Original Paper

Naturwissenschaften

, Volume 96, Issue 8, pp 955-962

First online:

Harvestmen (Arachnida: Opiliones) from the Middle Jurassic of China

  • Diying HuangAffiliated withState Key Laboratory of Palaeobiology and Stratigraphy, Nanjing Institute of Geology and Palaeontology, Chinese Academy of Sciences
  • , Paul A. SeldenAffiliated withPaleontological Institute and Department of Geology, University of KansasDepartment of Palaeontology, Natural History Museum Email author 
  • , Jason A. DunlopAffiliated withMuseum für Naturkunde, Leibniz Institute for Research on Evolution and Biodiversity, Humboldt University Berlin

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Abstract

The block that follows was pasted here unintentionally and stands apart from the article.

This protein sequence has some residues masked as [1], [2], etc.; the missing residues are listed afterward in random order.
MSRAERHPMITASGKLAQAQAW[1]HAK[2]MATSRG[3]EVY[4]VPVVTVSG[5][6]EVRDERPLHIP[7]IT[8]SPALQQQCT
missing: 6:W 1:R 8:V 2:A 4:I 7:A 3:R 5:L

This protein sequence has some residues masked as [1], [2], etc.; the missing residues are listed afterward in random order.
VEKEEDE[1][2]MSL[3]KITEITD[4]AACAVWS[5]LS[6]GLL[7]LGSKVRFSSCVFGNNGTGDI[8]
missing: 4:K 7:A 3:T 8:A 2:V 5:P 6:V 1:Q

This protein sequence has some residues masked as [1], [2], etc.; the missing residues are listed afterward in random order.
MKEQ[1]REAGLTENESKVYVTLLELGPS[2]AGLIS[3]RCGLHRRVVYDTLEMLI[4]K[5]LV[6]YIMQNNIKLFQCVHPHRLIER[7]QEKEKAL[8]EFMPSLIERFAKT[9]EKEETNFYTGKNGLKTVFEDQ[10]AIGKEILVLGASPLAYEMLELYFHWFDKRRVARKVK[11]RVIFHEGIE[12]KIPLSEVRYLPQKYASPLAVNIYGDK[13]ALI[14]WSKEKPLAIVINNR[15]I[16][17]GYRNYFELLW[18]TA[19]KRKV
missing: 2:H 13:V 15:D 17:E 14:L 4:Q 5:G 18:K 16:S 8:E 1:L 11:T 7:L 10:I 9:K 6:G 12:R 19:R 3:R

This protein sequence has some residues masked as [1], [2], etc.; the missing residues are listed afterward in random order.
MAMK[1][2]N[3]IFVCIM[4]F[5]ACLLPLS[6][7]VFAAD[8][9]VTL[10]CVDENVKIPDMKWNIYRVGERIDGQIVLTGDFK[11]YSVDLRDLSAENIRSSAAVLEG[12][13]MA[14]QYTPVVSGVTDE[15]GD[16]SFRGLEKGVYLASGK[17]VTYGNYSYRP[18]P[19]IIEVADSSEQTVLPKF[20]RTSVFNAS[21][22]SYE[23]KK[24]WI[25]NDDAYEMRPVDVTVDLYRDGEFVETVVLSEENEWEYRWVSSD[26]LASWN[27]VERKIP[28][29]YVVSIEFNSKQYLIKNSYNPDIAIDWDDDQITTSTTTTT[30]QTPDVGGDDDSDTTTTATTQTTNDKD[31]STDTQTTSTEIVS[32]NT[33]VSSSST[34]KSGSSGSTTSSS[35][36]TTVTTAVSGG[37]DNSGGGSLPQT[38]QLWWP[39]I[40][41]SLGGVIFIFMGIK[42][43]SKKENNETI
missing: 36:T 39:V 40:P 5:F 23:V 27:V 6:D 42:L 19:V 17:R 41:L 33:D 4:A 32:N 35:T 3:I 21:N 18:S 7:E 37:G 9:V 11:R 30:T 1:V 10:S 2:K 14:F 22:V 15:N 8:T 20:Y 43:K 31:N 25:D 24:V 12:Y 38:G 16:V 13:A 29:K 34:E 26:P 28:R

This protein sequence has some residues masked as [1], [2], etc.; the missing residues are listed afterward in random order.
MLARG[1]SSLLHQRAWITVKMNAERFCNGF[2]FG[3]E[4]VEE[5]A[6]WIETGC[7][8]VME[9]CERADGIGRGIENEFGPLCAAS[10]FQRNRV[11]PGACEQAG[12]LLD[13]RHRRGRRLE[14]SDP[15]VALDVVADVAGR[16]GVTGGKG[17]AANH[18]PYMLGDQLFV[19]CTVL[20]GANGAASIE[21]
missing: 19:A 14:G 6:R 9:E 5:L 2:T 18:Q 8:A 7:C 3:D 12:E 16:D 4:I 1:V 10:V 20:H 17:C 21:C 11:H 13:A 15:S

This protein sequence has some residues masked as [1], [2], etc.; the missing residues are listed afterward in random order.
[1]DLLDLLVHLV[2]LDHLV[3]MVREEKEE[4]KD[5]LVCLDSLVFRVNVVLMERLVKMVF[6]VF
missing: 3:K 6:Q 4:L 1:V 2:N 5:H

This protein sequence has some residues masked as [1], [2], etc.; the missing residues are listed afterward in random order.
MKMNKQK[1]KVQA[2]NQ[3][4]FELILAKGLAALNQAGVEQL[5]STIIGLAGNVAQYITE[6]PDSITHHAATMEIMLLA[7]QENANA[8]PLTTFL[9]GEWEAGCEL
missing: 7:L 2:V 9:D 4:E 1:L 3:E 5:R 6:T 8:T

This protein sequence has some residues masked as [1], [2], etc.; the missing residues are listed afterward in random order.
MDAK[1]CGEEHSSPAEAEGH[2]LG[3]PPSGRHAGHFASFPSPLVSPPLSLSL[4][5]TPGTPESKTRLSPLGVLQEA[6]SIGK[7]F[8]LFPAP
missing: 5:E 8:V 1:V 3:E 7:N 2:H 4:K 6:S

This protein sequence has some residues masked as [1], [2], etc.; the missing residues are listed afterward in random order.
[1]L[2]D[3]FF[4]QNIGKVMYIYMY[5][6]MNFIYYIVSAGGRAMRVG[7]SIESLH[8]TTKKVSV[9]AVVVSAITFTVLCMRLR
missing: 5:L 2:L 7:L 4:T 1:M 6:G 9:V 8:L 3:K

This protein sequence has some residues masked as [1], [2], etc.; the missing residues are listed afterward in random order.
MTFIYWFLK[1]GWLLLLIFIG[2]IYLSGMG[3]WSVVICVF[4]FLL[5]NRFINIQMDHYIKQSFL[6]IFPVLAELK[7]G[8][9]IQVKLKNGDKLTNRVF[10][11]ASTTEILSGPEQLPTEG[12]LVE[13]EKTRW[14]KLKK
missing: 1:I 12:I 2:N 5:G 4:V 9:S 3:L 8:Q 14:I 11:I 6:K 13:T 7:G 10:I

Harvestmen (Arachnida: Opiliones) are familiar animals in most terrestrial habitats but are rare as fossils, with only a handful of species known from each of the Palaeozoic, Mesozoic, and Cenozoic eras. Fossil harvestmen from Middle Jurassic (ca. 165 Ma) strata of Daohugou, Inner Mongolia, China, are described as Mesobunus martensi gen. et sp. nov. and Daohugopilio sheari gen. et sp. nov.; the two genera differ primarily in the relative length of their legs and details of the pedipalps. Jurassic arachnids are extremely rare and these fossils represent the first Jurassic, and only the fourth Mesozoic, record of Opiliones. These remarkably well-preserved and modern-looking fossils are assigned to the Eupnoi, whereby M. martensi demonstrably belongs in Sclerosomatidae. It thus represents the oldest record of a modern harvestman family and implies a high degree of evolutionary stasis among one of the most widespread and abundant groups of long-legged, round-bodied harvestmen.

Keywords

Daohugou Fossil Inner Mongolia Sclerosomatidae